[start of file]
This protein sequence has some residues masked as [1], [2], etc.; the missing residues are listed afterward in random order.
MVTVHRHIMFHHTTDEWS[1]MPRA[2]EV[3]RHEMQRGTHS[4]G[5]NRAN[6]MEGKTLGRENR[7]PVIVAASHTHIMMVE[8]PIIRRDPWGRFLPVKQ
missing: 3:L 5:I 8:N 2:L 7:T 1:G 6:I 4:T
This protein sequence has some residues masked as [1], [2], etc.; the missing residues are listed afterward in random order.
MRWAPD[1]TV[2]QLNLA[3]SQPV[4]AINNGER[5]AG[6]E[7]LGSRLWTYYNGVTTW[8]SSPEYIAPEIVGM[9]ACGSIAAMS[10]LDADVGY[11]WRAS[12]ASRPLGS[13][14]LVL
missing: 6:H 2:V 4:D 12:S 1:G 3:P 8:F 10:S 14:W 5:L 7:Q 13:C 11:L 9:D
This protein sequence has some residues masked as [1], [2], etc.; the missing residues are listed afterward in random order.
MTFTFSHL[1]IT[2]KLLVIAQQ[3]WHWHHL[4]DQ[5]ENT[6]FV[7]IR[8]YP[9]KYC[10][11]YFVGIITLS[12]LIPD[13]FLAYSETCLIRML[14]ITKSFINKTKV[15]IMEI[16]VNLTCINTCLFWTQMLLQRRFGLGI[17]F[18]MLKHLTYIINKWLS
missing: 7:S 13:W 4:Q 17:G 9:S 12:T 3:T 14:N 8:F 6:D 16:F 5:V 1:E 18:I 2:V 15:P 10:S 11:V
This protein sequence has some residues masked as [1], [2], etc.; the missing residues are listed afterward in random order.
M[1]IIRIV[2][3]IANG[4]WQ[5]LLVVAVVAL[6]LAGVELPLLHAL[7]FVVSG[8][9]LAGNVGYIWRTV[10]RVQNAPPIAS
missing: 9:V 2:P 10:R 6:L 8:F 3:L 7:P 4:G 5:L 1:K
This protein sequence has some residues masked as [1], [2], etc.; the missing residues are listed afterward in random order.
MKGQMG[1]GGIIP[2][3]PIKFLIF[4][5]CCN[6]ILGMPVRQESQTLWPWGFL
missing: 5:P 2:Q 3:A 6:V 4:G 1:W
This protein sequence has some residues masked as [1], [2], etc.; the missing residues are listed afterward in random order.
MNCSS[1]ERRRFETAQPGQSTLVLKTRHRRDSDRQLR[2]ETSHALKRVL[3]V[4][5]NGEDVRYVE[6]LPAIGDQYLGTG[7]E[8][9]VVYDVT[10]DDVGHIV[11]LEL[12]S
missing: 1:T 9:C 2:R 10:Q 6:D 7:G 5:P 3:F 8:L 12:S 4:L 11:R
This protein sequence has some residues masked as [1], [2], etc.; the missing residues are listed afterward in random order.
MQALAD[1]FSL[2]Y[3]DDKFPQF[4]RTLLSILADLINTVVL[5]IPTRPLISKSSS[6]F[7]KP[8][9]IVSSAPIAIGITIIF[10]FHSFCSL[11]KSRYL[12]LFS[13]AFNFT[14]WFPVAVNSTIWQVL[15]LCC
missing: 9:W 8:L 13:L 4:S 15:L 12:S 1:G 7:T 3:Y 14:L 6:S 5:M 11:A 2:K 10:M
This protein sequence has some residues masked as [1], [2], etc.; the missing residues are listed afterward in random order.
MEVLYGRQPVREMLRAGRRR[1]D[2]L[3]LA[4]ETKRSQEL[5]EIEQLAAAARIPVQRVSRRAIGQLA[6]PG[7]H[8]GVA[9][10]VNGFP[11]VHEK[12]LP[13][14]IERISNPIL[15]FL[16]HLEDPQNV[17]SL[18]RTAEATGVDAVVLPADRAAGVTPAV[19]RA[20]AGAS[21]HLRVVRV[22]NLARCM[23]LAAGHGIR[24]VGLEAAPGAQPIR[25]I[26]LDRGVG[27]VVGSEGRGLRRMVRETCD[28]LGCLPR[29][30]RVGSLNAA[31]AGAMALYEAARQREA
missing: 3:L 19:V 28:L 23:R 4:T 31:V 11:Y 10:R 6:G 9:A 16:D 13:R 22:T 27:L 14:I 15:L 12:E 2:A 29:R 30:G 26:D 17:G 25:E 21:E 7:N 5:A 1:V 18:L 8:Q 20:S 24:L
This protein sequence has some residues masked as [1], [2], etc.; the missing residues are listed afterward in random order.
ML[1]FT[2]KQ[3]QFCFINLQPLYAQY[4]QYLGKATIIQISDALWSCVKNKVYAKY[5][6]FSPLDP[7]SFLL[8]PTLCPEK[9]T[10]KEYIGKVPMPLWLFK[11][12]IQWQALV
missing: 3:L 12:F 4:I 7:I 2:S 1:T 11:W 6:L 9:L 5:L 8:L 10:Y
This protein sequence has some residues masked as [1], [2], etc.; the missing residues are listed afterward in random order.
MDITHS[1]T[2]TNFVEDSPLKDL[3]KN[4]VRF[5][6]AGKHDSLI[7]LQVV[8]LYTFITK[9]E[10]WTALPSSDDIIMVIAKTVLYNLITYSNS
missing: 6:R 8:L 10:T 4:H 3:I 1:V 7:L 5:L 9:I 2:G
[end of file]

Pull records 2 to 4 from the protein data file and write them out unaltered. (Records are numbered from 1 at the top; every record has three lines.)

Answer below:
This protein sequence has some residues masked as [1], [2], etc.; the missing residues are listed afterward in random order.
MRWAPD[1]TV[2]QLNLA[3]SQPV[4]AINNGER[5]AG[6]E[7]LGSRLWTYYNGVTTW[8]SSPEYIAPEIVGM[9]ACGSIAAMS[10]LDADVGY[11]WRAS[12]ASRPLGS[13][14]LVL
missing: 6:H 2:V 4:D 12:S 1:G 3:P 8:F 10:S 14:W 5:L 7:Q 13:C 11:L 9:D
This protein sequence has some residues masked as [1], [2], etc.; the missing residues are listed afterward in random order.
MTFTFSHL[1]IT[2]KLLVIAQQ[3]WHWHHL[4]DQ[5]ENT[6]FV[7]IR[8]YP[9]KYC[10][11]YFVGIITLS[12]LIPD[13]FLAYSETCLIRML[14]ITKSFINKTKV[15]IMEI[16]VNLTCINTCLFWTQMLLQRRFGLGI[17]F[18]MLKHLTYIINKWLS
missing: 7:S 13:W 4:Q 17:G 9:S 12:T 3:T 14:N 8:F 6:D 16:F 5:V 1:E 18:I 2:V 15:P 10:S 11:V
This protein sequence has some residues masked as [1], [2], etc.; the missing residues are listed afterward in random order.
M[1]IIRIV[2][3]IANG[4]WQ[5]LLVVAVVAL[6]LAGVELPLLHAL[7]FVVSG[8][9]LAGNVGYIWRTV[10]RVQNAPPIAS
missing: 9:V 2:P 10:R 6:L 8:F 3:L 7:P 4:G 5:L 1:K